bring him an attorney to represent him. Counsel argued further that the first clause
of Officer Trapp‟s response to defendant — “Okay, perhaps you didn‟t understand
your rights” — was “clearly designed to overcome the decision that was made by
Mr. Sauceda.” Counsel also argued that defendant‟s “education,” and the fact that
a second language was being used, were additional factors bearing on the question
whether his words were intended to invoke his right to counsel at the interview.
The People submitted the matter on the video recording and the transcript
of defendant‟s interview with the police. The trial court stated it had watched the
video, “was able to view the defendant in his interactions with the interpreting
officer and the detective,” and found the recording of the interview and the written
transcript “pretty much matched up.” The court ruled that defendant had been
appropriately given a Miranda warning and knowingly and intelligently waived
his rights. The video recording of a portion of the interview was admitted into
evidence at trial. The jury convicted defendant of first degree murder, and he was
sentenced to state prison for a term of 25 years to life.
In an unpublished opinion, a majority of the Court of Appeal, with one
justice dissenting (Aronson, J.), reversed defendant‟s conviction of first degree
murder. The Court of Appeal concluded that “[a]fter being advised it was his right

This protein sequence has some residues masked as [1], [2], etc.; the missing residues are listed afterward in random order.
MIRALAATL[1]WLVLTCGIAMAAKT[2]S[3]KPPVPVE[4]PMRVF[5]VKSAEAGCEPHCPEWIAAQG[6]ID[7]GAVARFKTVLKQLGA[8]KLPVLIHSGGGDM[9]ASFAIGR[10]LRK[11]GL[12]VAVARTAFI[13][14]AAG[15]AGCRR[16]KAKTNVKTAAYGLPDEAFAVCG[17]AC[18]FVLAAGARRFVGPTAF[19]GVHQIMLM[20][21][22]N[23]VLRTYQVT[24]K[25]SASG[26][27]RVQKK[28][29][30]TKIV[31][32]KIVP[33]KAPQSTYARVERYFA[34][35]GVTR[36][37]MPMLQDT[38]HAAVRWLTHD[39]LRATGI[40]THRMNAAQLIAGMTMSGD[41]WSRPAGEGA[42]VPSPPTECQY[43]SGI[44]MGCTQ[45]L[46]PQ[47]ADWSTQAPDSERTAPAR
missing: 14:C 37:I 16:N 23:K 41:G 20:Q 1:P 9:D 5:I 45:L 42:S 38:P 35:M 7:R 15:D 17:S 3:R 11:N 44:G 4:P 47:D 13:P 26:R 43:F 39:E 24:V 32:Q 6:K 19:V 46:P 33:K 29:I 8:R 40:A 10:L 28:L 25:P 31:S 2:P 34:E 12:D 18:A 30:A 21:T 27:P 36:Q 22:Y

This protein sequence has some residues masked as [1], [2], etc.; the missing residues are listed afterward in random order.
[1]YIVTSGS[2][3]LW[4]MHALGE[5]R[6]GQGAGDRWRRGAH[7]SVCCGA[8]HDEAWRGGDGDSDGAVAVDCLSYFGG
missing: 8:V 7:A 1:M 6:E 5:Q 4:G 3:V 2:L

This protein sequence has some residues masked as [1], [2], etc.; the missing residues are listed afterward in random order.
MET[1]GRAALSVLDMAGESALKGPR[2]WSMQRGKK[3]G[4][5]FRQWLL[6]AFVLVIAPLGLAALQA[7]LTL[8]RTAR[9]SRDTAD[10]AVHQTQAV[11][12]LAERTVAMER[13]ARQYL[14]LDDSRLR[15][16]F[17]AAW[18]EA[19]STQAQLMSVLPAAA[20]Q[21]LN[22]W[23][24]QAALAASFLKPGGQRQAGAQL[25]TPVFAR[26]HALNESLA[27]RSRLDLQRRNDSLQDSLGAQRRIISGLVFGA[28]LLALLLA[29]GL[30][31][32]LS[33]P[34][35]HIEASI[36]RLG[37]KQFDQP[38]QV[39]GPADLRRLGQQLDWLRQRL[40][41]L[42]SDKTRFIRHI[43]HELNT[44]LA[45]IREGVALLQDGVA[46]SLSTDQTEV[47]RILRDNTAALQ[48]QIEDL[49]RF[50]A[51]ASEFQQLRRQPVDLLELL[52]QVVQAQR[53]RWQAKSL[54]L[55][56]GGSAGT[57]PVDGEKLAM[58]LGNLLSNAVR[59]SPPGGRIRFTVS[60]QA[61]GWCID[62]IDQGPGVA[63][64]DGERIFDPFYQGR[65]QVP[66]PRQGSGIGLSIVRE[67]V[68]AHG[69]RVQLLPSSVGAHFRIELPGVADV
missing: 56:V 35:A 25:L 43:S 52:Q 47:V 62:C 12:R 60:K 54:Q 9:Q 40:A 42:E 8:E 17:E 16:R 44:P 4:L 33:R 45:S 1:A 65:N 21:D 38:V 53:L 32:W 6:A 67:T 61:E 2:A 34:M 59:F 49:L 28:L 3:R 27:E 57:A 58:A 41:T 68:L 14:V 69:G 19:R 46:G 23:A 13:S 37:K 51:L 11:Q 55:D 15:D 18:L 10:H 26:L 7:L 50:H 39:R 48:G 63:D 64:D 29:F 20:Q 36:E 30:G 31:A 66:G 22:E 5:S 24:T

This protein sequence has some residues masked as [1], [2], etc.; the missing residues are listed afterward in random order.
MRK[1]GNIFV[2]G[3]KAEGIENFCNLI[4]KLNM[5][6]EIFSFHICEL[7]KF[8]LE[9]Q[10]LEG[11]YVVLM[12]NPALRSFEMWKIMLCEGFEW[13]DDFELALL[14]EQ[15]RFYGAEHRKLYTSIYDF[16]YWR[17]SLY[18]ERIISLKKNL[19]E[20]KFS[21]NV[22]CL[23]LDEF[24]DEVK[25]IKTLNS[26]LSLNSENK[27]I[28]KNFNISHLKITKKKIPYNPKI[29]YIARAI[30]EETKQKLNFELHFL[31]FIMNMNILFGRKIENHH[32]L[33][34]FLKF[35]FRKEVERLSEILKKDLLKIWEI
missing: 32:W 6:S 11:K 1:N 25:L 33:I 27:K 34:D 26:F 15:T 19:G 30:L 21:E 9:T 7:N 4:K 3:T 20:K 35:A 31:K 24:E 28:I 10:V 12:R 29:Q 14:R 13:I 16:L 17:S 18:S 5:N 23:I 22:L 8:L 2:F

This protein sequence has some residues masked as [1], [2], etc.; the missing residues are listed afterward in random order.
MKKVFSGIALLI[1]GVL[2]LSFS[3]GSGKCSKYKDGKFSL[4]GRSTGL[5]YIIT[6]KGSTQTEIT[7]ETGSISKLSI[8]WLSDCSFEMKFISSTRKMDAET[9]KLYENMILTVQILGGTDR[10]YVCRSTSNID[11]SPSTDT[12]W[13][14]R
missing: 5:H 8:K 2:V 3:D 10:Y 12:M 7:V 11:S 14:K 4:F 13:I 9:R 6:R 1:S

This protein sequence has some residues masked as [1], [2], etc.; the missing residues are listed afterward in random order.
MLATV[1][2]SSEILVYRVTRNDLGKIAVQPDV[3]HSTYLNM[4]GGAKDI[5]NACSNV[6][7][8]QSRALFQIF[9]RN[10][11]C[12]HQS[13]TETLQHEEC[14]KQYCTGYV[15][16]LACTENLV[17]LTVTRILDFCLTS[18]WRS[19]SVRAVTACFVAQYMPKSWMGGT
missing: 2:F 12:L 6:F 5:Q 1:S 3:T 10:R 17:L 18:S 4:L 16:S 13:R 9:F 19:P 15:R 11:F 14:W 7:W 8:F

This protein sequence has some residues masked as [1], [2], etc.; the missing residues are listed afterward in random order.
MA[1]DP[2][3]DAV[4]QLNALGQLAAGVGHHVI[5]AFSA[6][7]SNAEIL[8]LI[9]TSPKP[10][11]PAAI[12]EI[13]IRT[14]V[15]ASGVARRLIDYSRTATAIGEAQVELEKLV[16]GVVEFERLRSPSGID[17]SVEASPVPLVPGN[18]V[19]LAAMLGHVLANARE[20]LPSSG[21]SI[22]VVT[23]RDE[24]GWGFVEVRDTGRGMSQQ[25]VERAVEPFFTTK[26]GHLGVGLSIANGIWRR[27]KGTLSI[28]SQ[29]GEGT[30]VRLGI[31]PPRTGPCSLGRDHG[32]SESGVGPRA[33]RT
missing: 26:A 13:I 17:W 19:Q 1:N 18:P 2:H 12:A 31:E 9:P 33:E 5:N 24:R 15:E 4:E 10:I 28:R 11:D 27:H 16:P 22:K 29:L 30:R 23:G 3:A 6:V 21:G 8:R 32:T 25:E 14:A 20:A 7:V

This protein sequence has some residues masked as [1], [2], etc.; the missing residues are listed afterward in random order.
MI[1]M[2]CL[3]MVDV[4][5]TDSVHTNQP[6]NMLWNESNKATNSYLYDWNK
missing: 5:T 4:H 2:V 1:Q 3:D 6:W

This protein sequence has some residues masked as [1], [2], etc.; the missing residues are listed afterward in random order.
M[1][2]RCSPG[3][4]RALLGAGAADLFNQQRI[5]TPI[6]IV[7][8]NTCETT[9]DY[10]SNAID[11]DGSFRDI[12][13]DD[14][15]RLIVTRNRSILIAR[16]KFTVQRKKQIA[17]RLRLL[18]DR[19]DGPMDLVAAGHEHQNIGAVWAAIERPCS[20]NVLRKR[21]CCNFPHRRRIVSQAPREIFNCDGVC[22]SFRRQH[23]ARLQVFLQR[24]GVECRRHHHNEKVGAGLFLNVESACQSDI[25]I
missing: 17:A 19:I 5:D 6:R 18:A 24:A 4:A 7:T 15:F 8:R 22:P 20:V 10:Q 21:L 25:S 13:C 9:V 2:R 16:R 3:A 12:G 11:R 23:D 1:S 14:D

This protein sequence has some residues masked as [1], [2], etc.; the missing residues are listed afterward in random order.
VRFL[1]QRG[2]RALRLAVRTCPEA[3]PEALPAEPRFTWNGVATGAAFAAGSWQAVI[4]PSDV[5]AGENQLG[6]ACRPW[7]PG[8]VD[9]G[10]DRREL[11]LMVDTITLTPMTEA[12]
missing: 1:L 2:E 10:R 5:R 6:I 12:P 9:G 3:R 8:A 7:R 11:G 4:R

to have a lawyer present during the interrogation, [defendant] essentially
were at Rodriguez‟s apartment in March of 2006, defendant told Rodriguez “he
would not leave [Mendoza] alone, and that he would rather see her dead than lose
responded — bring me a lawyer and I will talk.” The court reasoned, “At this
point, Trapp should have terminated the interrogation, but she ignored
[defendant‟s] response and continued the interview, and intentionally or not,
confused [defendant] about the nature of his constitutional rights. After
[defendant] unequivocally invoked his right to counsel, Trapp stated, „Okay,
perhaps you didn‟t understand your rights.‟ [Defendant] clearly understood his
right to counsel and invoked it. His straightforward and clear response did not
require clarification. [¶] It is true police may seek clarification of a suspect‟s
ambiguous response to a Miranda admonition. But the response must be
equivocal and ambiguous. If the suspect‟s response is unequivocal and
unambiguous, the interrogation must stop. Police may not seek clarification of a
suspect‟s response in an attempt to change the suspect‟s mind after an invocation
of Miranda rights. [Citation.] Nor may police continue with the interrogation in
an attempt to confuse a suspect about the nature of his constitutional rights.”
The dissenting justice disagreed with the majority‟s conclusions, reasoning,
“Here, the officer was entitled to follow up with [defendant] because, objectively,
his statement called for a response. In asking, „If you can bring me a lawyer . . . ,‟
[defendant] asked the officer a question. (Italics added.) Indeed, [defendant]
asked the officer two questions. He asked whether a lawyer could be brought to